Event 5 marked the first time Annie Thorisdottir didn’t win. She was second with a snatch of 155, while Thuridur Erla Helgadottir was third with 145. The winner was Katrin Tanja Davidsdottir, who had finished second to Iceland Annie in the four previous events.
Even with wins in four of five events, Thorisdottir’s position atop the Leaderboard was precarious because Davidsdottir had never taken more than 2 points in any event. With only three points between the two, Event 6 promised to be extremely exciting.
In the opening women’s heats, many athletes struggled with the muscle-ups, and there were a host of DNFs, though three women got to the farmer carry in Heat 2. The last of them, Alahna Gibbs, took the longest no rep when she fell about 15 feet short of getting her dumbbells the full 100 feet to the mat when the 17-minute cap arrived.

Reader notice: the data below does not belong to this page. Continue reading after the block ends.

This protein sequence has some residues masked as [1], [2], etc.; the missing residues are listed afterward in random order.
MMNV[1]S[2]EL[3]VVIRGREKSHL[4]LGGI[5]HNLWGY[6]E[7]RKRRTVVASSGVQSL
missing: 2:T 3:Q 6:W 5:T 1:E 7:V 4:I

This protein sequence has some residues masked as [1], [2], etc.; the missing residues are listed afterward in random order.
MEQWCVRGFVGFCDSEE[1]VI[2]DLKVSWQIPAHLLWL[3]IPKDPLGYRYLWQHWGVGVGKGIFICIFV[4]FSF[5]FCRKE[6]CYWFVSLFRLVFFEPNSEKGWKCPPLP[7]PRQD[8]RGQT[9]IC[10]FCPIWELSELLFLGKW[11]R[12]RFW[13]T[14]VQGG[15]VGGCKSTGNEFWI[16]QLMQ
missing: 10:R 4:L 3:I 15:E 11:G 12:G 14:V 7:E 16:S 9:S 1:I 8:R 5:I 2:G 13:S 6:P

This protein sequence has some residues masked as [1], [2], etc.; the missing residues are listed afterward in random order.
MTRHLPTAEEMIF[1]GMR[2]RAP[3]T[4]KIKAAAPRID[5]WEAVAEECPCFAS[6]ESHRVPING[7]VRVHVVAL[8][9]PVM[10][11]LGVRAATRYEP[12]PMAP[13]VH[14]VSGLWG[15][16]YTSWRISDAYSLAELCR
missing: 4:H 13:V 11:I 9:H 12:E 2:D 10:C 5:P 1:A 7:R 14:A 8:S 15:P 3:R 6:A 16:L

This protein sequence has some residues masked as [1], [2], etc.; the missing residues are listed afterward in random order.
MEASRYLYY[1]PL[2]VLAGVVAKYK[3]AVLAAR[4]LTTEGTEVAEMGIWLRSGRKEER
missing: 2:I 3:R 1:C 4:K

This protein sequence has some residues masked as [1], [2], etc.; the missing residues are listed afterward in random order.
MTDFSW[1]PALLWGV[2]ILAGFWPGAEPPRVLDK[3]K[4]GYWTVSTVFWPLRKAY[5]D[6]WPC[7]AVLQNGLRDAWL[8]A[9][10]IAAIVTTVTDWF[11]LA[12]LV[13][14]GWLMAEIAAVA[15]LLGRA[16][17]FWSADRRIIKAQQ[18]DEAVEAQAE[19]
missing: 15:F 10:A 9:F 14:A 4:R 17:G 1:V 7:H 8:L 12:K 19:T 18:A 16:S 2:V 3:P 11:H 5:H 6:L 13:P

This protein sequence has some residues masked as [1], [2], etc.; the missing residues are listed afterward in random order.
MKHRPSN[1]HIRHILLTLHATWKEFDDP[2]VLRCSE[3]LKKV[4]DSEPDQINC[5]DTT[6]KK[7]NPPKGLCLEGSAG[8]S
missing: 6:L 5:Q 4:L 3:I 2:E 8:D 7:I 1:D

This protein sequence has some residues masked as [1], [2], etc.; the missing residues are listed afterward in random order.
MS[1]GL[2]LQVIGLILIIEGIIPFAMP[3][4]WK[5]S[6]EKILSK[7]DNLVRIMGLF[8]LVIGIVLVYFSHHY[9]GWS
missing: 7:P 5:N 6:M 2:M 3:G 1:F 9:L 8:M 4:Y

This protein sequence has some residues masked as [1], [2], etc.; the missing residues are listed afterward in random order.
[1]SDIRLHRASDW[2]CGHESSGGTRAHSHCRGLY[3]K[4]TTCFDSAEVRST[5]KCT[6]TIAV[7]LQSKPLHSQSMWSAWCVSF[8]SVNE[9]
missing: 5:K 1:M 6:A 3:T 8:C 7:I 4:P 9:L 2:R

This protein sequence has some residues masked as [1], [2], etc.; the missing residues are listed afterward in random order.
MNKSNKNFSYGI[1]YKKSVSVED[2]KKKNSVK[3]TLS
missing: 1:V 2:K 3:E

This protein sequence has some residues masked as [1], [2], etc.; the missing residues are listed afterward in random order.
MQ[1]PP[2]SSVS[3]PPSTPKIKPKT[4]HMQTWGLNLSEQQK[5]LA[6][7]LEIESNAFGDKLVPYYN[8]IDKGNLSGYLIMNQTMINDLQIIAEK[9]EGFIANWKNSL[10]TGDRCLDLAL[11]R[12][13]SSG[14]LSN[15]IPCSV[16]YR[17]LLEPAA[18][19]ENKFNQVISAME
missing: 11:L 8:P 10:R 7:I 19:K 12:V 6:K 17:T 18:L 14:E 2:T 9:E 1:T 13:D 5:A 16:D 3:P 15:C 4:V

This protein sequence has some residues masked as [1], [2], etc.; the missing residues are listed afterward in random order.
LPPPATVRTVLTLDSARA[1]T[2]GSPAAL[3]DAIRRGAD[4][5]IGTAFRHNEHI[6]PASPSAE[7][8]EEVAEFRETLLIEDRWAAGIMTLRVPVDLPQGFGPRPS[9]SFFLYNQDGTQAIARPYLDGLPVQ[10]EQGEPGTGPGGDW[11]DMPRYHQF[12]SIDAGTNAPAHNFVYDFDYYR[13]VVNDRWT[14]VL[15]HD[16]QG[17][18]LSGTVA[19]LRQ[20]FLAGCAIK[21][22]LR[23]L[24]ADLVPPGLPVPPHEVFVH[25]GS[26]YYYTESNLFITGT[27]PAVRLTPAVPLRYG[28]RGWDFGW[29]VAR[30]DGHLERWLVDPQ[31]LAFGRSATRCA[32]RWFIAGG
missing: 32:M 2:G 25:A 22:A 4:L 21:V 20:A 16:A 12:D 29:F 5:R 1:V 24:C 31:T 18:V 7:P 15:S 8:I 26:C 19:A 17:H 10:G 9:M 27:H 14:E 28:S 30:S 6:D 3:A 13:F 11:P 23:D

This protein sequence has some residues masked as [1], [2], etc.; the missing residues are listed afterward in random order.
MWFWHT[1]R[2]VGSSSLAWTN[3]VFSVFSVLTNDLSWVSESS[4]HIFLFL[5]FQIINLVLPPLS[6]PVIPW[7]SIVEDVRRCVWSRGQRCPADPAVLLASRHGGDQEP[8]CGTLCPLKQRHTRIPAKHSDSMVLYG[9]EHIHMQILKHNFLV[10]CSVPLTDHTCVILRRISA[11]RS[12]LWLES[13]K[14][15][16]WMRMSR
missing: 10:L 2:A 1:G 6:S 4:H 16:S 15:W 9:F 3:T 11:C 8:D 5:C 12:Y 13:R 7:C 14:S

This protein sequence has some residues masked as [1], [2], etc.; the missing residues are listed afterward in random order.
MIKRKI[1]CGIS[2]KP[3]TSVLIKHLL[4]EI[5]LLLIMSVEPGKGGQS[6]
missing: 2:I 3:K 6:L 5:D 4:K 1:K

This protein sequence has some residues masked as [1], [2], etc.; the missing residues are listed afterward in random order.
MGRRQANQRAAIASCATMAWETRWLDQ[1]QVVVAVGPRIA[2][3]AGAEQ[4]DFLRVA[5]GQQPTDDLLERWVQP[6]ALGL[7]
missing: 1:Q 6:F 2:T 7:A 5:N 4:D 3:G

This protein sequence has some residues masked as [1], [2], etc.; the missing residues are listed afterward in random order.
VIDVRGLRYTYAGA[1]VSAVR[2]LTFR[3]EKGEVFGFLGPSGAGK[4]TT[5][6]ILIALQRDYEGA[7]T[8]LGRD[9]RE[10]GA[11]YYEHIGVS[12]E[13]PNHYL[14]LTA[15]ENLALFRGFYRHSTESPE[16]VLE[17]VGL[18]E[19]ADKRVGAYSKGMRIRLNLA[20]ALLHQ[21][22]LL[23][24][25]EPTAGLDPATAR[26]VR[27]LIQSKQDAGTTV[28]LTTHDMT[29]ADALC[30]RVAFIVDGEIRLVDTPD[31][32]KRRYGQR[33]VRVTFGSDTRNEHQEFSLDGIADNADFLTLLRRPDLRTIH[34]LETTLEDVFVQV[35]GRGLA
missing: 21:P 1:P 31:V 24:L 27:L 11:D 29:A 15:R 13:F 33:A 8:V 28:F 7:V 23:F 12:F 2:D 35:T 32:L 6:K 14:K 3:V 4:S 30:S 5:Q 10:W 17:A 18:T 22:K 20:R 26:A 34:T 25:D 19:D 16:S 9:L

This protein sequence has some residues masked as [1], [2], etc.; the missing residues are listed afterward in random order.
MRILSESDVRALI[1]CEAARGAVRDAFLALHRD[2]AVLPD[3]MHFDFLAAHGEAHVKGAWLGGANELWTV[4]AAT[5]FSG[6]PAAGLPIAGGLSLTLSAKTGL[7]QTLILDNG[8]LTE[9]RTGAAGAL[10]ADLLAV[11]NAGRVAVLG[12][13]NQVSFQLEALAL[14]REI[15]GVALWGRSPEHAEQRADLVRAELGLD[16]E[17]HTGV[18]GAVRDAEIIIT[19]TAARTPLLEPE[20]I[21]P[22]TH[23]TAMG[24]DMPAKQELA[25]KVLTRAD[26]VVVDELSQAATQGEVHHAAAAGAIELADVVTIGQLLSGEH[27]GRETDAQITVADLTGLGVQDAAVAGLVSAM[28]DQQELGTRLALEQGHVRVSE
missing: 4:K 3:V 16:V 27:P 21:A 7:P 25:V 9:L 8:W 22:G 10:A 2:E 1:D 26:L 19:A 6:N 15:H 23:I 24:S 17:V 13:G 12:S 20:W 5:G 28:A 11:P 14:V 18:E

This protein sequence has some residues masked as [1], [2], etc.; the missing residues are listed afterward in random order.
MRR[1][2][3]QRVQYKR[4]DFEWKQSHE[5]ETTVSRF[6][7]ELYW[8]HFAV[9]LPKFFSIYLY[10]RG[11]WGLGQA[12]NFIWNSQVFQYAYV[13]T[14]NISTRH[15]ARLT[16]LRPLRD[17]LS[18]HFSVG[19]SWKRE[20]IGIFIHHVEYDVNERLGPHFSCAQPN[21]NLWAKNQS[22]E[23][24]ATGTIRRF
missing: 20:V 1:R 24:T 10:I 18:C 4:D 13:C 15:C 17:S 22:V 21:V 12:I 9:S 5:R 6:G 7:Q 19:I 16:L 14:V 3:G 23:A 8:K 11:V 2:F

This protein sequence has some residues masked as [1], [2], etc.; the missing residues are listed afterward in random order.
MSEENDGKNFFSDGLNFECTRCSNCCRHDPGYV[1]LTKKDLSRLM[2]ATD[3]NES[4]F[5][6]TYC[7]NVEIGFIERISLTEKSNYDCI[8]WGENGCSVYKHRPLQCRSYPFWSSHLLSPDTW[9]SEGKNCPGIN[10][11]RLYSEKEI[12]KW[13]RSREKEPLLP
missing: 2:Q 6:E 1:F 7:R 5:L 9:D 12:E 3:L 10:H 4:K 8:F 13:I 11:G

In the final women’s heat, Thorisdottir might have been deadlifting 135 rather than 225, and the muscle-ups that famously challenged her in 2009 came in doubles and triples even in Round 3. Reps 3, 5 and 7 of the final set made Thorisdottir work very hard to get out of the dip and lock out, but she was still the first athlete to the wall ball shots by a huge margin. She was a round ahead of Caroline Fryklund, Helgadottir and Davidsdottir, who got to the wall balls in that order.
Ultimately, no one could catch Thorisdottir, who worked through the burpees and pulled two tough muscle-ups to finish in 16:35.